Are You a Wandering Generality or a Meaningful Specific?
My husband and I often have spirited conversations on a variety of topics. Recently he asked if I was a meaningful specific or a wandering generality? I asked him what did he mean. He stated a “meaningful specific” was someone who knew what their specific purpose or meaning in life was and they had the passion and power to live their best life. A “wandering generality” is someone who has no goals and uses their time for nothing specific, they often confuse being busy with taking care of business. They hope something good will happen. By the way, hope is not a good life strategy. I answered him by saying, I believe I am a meaningful specific that has wandered from time to time.
However, after he asked that question, I had to pause and give it some serious thought. I had to examine if I was confusing activity with accomplishment. Was I really accomplishing the work I knew God had called me to do or was I just completing a list of daily to do items? I know the day-to-day responsibilities of running a business, caring for a family, and fulfilling commitments to church and community can be overwhelming. If we are not clear about our life’s mission, it can be difficult to live up to our potential and accomplish the things we are capable of doing. Many people are living in a fog, surviving day to day without experiencing their true destiny. If you are in this situation or if you know someone who is, it is not too late to take action and do something about it.
Often our purpose can be determined by our gifts. If you are not sure what your gifts are answer the following questions. What do people say you are good at doing? What comes naturally for you? What would you do even if you weren’t paid? What do you find pleasure in doing in your free time? The answer to these questions can also help to identify if you are a meaningful specific. Along life’s journey many of us get sidetracked by people, places and things that cause us to lose our focus. Staying focused and keeping our eye on the prize helps us best utilize our gifts.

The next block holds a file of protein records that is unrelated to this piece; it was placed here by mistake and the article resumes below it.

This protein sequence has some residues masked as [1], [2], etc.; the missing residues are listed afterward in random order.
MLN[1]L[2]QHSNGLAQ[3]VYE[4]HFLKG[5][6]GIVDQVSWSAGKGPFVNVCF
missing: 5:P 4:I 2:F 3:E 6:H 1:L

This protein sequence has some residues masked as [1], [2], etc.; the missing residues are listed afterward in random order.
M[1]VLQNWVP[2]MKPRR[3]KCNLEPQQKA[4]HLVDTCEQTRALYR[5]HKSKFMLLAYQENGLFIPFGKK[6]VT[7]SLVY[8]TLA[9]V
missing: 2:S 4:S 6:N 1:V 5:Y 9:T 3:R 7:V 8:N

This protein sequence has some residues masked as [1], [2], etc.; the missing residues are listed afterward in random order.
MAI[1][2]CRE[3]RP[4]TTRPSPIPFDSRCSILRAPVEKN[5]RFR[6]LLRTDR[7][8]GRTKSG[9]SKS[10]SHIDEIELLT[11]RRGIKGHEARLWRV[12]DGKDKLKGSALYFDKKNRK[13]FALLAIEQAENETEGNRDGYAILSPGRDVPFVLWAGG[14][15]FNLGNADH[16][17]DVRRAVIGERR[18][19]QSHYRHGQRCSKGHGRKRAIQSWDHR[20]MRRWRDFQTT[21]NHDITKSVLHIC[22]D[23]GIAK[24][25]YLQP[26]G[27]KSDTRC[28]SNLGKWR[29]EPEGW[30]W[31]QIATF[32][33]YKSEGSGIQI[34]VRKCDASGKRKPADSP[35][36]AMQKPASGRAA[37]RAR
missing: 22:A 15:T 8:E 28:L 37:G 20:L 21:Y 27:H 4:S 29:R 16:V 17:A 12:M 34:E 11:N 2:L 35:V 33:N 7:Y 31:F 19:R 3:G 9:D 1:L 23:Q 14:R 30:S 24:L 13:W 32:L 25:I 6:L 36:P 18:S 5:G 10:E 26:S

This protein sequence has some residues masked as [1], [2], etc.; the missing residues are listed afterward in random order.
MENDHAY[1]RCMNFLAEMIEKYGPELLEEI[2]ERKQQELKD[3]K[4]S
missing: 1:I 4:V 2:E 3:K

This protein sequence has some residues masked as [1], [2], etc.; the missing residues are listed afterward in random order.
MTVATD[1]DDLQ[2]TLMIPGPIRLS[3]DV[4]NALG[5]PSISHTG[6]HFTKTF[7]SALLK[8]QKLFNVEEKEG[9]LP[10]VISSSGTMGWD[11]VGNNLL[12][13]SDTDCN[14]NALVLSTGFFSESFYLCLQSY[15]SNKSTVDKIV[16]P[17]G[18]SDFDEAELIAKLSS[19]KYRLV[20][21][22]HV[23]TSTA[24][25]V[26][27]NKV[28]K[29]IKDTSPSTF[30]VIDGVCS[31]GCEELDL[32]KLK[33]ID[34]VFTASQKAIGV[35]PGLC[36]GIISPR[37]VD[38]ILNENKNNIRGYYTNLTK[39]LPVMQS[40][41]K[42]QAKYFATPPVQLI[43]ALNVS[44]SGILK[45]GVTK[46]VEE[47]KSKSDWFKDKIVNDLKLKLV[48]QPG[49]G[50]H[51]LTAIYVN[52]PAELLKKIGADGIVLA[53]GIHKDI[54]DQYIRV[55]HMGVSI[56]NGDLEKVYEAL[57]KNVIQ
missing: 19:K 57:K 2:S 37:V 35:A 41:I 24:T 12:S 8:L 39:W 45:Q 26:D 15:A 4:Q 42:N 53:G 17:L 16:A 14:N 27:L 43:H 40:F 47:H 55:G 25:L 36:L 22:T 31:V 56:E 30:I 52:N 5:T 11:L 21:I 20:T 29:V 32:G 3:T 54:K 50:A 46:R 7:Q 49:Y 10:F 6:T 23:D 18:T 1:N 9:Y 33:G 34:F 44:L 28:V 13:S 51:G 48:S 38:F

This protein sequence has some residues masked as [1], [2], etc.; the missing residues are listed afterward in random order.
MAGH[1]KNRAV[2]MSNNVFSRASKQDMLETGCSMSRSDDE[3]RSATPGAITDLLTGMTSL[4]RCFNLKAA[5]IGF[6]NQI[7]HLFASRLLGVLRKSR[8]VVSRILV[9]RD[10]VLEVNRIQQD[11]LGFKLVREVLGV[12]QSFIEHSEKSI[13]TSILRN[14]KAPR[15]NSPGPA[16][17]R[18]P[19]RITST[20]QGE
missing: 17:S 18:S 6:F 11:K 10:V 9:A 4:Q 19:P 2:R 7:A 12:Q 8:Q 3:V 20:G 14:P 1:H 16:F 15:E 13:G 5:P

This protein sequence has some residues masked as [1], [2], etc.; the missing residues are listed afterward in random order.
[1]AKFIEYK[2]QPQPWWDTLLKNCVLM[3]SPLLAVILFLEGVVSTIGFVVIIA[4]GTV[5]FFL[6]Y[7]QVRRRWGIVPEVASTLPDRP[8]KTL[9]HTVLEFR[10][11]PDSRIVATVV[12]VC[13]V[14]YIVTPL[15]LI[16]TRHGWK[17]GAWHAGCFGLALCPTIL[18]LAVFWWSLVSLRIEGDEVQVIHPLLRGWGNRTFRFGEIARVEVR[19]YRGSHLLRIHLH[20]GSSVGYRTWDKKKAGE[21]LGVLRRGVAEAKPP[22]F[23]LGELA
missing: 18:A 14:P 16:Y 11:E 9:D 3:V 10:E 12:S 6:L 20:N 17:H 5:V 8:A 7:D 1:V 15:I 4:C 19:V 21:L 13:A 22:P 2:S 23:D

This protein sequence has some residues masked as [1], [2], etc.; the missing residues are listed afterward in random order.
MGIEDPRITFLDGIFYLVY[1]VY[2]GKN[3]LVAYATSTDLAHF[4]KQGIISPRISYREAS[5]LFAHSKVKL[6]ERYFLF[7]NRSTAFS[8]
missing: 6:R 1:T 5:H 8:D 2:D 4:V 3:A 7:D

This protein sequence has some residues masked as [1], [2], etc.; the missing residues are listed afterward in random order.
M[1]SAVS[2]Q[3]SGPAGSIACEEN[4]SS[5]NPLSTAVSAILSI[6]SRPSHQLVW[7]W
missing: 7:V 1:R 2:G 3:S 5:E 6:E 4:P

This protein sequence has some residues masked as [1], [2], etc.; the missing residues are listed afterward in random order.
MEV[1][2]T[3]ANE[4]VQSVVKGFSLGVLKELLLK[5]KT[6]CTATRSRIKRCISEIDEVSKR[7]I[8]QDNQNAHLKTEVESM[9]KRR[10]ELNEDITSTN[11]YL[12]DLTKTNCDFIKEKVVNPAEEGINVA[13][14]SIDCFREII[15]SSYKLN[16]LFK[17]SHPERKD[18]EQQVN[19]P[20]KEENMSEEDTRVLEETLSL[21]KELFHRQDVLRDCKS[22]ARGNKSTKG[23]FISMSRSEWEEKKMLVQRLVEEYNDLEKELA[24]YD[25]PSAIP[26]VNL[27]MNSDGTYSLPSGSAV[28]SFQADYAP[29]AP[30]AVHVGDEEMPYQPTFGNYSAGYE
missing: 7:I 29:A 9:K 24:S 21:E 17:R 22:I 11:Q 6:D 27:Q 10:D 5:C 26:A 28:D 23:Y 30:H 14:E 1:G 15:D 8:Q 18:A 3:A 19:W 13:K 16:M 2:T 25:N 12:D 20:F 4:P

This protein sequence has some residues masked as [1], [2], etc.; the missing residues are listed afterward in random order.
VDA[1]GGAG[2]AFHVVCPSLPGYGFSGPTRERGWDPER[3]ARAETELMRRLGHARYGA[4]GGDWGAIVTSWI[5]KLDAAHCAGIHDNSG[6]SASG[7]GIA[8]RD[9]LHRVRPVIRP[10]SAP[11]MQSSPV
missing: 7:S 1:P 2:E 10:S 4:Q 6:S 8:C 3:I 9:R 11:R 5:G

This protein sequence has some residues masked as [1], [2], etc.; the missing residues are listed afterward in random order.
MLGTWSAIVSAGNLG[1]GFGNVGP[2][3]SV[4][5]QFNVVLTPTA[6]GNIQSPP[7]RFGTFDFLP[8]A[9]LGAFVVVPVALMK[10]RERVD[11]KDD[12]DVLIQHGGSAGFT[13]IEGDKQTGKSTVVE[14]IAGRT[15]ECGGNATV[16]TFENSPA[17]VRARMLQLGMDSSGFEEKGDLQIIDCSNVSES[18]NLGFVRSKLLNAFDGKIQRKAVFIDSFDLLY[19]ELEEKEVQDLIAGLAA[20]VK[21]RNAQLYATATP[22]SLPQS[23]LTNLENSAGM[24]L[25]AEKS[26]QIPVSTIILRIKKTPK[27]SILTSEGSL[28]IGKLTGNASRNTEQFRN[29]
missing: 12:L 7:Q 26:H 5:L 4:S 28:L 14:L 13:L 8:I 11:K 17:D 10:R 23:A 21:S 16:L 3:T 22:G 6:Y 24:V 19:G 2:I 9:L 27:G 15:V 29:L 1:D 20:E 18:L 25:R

How can we break the mundane routines of life, to accomplish the things we desire? We must begin to align our priorities with payoffs. Too often we make things that have low payoffs, a high priority. Maybe we make them a high priority because they are fun, or easy or make us feel good but they have a minimal payoff. Things that tend to have a high payoff and can really provide us with the type of success we desire can often be pushed to a low priority if we find them difficult or if we must wait for the results.
They say the two greatest days in a person’s life are the day they were born, and the day they found the reason why they were born. It is a great feeling when you can get up each day with purpose. I am certain that even when you experience difficult days, which you will, they will still be fulfilling for both you and those that are recipients of your gifts. So never give up. Your work will speak for itself and you will go from a wandering generality to a meaningful specific!
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Visit www.WendyGladney.com and www.forgivingforliving.org to learn more. Wendy is a life strategist, coach, consultant, author, and speaker. You can hear her every Wednesday on Instagram Live at 12 noon PST @wendygladney